Second, creative people rarely receive royalties. With all the work they do at below market value on the promise of royalties for successful projects, only a small percentage actually pay out. So the royalties they may receive for that successful project is also paying them for the 10 that aren’t. John Lee Beatty, a Broadway scenic designer, calculated that one would need to design 14 major Broadway shows per year to make a living wage. Now consider the fact that designing a show takes 2-3 months (with a bit of overlap with other shows), and that only about 40 shows open per year, and even one of the most prolific designers such as Mr. Beatty can only do about 8 shows a year, and you can see how royalties are necessary just to allow these hard-working individuals a decent salary; as another designer pointed out once one of his shows finally started paying out royalties, he was finally earning minimum wage. Imagine what would happen to the already-high ticket prices on Broadway if no royalties were ever paid out.

    The commentator has other strange arguments. S/he argues that “cultural works” should be free, and that companies who do not offer them should be prepared to accept piracy. But then when it is pointed out that legal piracy would cause these companies to go out of business and no new cultural works would be made, s/he argues that nobody wants any movies, books or music that isn’t freely available. If this were the case, than why is there piracy in the first place?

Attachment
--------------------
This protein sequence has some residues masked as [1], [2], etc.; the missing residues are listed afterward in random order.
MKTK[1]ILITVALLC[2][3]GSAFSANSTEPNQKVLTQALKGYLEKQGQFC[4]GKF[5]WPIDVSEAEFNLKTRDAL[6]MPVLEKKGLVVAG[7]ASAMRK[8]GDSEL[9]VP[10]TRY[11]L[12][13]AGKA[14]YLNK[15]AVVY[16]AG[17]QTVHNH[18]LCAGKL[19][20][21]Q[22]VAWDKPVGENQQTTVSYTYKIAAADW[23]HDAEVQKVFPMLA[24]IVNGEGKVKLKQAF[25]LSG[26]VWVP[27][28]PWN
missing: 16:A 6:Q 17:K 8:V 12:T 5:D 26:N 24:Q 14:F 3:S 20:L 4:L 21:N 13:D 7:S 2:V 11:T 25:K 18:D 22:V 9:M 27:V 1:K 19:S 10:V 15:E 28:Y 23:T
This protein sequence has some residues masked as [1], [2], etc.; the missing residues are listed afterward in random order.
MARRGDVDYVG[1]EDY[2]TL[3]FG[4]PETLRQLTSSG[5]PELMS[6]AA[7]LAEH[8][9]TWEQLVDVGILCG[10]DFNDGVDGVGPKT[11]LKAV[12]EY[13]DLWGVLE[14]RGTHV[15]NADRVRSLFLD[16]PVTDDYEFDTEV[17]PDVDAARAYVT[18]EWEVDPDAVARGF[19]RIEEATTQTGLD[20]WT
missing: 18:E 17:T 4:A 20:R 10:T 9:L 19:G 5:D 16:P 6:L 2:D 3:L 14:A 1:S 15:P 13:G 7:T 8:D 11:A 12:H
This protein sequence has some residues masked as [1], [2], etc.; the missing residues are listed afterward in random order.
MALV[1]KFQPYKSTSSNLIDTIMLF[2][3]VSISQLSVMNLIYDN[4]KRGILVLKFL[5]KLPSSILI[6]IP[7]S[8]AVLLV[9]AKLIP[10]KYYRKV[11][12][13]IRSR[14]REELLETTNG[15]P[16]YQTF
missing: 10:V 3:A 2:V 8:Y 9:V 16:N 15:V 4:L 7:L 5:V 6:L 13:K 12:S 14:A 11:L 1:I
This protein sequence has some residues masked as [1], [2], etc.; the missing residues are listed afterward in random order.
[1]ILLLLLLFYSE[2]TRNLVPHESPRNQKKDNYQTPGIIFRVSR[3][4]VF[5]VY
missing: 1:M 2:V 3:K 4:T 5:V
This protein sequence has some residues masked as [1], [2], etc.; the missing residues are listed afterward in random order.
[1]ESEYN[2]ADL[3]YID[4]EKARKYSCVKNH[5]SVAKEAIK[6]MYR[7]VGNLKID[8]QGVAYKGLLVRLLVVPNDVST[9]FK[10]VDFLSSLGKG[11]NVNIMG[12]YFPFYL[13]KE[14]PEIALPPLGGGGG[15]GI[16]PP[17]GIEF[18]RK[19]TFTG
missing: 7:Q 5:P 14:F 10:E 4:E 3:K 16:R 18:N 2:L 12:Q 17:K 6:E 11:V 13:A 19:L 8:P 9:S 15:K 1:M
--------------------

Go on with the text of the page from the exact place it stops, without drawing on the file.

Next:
It’s a shame too, because the other commentators are quite eloquent in their arguments.

  2. The MPAA comments on the Congressional Budget Office’s $47 million cost estimate for implementing the proposed legislation.

    I think the MPAA’s response is strange and misleading.

    Here’s what the CBO said: “Based on information provided by DOJ, CBO estimates that implementing S. 968 would cost $47 million over the 2012-2016 period. DOJ anticipates that it would need to hire 22 special agents and 26 support staff to execute its new investigative responsibilities under the bill. Once fully phased in, CBO estimates the costs of the additional employees under the bill would reach about $10 million annually, including salaries, benefits, training, equipment, and support costs. For this estimate, we assume the investigative positions would be fully staffed by 2014 and that future spending would be adjusted for anticipated inflation.”

    So it’s going to cost about $10M per year for the new special agents and support staff to implement the Act. The MPAA spins this though when they claim “it’s entirely possible that it won’t cost anything extra at all.” And then later they say that the “bill does not direct the government to spend money, which is enormously important.”